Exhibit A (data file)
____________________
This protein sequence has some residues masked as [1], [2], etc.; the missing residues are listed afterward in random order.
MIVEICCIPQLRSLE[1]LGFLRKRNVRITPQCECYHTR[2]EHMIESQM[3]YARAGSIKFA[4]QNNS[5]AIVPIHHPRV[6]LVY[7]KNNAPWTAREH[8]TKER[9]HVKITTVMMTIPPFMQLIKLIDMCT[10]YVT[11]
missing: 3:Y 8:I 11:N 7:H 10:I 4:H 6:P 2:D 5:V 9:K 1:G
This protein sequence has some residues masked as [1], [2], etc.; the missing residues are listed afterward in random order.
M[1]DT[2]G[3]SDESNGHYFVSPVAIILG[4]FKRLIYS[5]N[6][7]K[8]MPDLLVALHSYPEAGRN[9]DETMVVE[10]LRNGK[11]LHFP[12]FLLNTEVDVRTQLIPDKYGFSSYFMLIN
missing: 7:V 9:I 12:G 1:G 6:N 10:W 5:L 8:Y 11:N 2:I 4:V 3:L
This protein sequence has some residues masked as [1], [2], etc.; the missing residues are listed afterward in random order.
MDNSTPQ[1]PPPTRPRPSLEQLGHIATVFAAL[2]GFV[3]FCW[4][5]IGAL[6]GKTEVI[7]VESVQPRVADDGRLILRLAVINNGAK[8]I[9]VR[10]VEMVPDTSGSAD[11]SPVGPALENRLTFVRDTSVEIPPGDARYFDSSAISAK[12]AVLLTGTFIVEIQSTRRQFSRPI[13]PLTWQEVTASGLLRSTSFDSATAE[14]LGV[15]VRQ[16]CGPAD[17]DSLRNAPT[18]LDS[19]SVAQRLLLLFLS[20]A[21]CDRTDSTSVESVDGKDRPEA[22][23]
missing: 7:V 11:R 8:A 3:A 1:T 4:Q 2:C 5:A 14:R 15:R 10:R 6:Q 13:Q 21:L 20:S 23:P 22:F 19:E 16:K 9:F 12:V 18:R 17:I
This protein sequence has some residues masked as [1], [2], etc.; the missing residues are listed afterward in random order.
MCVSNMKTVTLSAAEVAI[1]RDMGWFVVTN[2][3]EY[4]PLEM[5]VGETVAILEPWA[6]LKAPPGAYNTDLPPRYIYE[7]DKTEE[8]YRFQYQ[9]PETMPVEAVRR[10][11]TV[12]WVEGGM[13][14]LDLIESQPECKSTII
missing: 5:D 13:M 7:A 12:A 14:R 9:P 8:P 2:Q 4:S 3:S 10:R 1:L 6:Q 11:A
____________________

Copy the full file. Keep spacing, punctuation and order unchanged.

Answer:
This protein sequence has some residues masked as [1], [2], etc.; the missing residues are listed afterward in random order.
MIVEICCIPQLRSLE[1]LGFLRKRNVRITPQCECYHTR[2]EHMIESQM[3]YARAGSIKFA[4]QNNS[5]AIVPIHHPRV[6]LVY[7]KNNAPWTAREH[8]TKER[9]HVKITTVMMTIPPFMQLIKLIDMCT[10]YVT[11]
missing: 3:Y 8:I 11:N 7:H 10:I 4:H 6:P 2:D 5:V 9:K 1:G
This protein sequence has some residues masked as [1], [2], etc.; the missing residues are listed afterward in random order.
M[1]DT[2]G[3]SDESNGHYFVSPVAIILG[4]FKRLIYS[5]N[6][7]K[8]MPDLLVALHSYPEAGRN[9]DETMVVE[10]LRNGK[11]LHFP[12]FLLNTEVDVRTQLIPDKYGFSSYFMLIN
missing: 7:V 9:I 12:G 1:G 6:N 10:W 5:L 8:Y 11:N 2:I 4:V 3:L
This protein sequence has some residues masked as [1], [2], etc.; the missing residues are listed afterward in random order.
MDNSTPQ[1]PPPTRPRPSLEQLGHIATVFAAL[2]GFV[3]FCW[4][5]IGAL[6]GKTEVI[7]VESVQPRVADDGRLILRLAVINNGAK[8]I[9]VR[10]VEMVPDTSGSAD[11]SPVGPALENRLTFVRDTSVEIPPGDARYFDSSAISAK[12]AVLLTGTFIVEIQSTRRQFSRPI[13]PLTWQEVTASGLLRSTSFDSATAE[14]LGV[15]VRQ[16]CGPAD[17]DSLRNAPT[18]LDS[19]SVAQRLLLLFLS[20]A[21]CDRTDSTSVESVDGKDRPEA[22][23]
missing: 7:V 11:R 8:A 3:A 1:T 4:Q 2:C 5:A 14:R 15:R 10:R 6:Q 13:Q 21:L 20:S 23:P 22:F 19:E 16:K 9:F 12:V 18:R 17:I
This protein sequence has some residues masked as [1], [2], etc.; the missing residues are listed afterward in random order.
MCVSNMKTVTLSAAEVAI[1]RDMGWFVVTN[2][3]EY[4]PLEM[5]VGETVAILEPWA[6]LKAPPGAYNTDLPPRYIYE[7]DKTEE[8]YRFQYQ[9]PETMPVEAVRR[10][11]TV[12]WVEGGM[13][14]LDLIESQPECKSTII
missing: 5:D 13:M 7:A 12:A 14:R 9:P 8:P 2:Q 4:S 3:S 10:R 1:L 6:Q 11:A